A New Rule of Law in Armed Conflict Online Portal

Homepage of the Rule of Law in Armed Conflict Portal Homepage of the Rule of Law in Armed Conflict Portal

We are launching an updated version of our Rule of Law in Armed Conflict (RULAC) portal, an online database that identifies and classifies all situations of armed violence that amount to an armed conflict under international humanitarian law (IHL). The updated version includes all conflicts that have emerged over the last five years and are still ongoing.

 New and Updated Armed Conflicts

This version entails new and updated armed conflicts, as well as a map allowing visitors to search armed conflicts and parties to these conflicts via multiple filters. ‘The map offers visitors a more intuitive approach: they can visualize where conflicts take place and where parties to these conflicts are’ underlines Sandra Krähenmann, Research Fellow at the Geneva Academy. ‘We clearly see, via the map, that while most armed conflicts are taking place in the Middle East and on the African continent,, parties to these conflicts are from across the world’ she adds.

As a legal reference source for a broad audience, RULAC is regularly updated to integrate new armed conflicts and developments. Today, RULAC monitors more than 13 situations of armed conflicts: 2 military occupations, 2 situations of international armed conflicts and 9 situations of non-international armed conflicts. These conflicts are taking place in 9 countries: Central African Republic, Egypt, Iraq, Libya, South Sudan, Syria, Turkey, Ukraine and Yemen.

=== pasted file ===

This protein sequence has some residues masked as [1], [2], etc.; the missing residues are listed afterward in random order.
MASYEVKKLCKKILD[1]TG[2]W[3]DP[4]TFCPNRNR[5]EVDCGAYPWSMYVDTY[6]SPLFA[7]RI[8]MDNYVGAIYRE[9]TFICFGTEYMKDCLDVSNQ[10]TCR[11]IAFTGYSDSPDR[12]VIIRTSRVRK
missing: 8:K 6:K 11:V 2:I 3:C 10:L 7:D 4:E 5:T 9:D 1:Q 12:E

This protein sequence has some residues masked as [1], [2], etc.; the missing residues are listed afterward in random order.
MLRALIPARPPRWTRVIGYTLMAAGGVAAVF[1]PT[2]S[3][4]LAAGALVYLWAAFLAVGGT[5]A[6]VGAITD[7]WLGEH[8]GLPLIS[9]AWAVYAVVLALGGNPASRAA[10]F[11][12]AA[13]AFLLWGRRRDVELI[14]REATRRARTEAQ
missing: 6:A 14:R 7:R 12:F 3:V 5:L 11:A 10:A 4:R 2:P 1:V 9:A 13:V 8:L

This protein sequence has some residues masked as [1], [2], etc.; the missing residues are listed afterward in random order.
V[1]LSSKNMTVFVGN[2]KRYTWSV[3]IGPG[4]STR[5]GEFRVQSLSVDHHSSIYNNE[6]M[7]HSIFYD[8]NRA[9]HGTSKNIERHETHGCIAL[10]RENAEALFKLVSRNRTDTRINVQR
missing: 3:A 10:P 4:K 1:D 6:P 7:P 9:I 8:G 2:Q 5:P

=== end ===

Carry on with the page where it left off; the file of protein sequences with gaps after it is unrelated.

For each armed conflict, RULAC provides the factual and methodological basis for its classification, and identifies the parties and the applicable international law. The portal also includes sections on the definition and categories of armed conflict under IHL and the legal framework governing armed conflicts.

 Armed Conflict in Syria

An Independent and Impartial Assessment

While there are many different definitions of armed conflict used for different purposes, the question whether a situation of armed violence amounts to an armed conflict under IHL has important consequences. States involved in armed conflicts have rights and duties that do not exist in times of peace.

The classification of situations of armed violence is fraught with difficulties. Many states deny that they are involved in armed conflicts, arguing instead that they are engaged in counter-terrorism operations. Others apply IHL to situations that do not amount to an armed conflict. Moreover, contemporary armed conflicts are increasingly complex due to the multitude of state and non-state parties involved.

Based on open source information, RULAC provides an independent and impartial assessment that identifies situations of armed conflict under IHL. It is intended to assist other actors that may want to classify situations of armed violence for their purposes.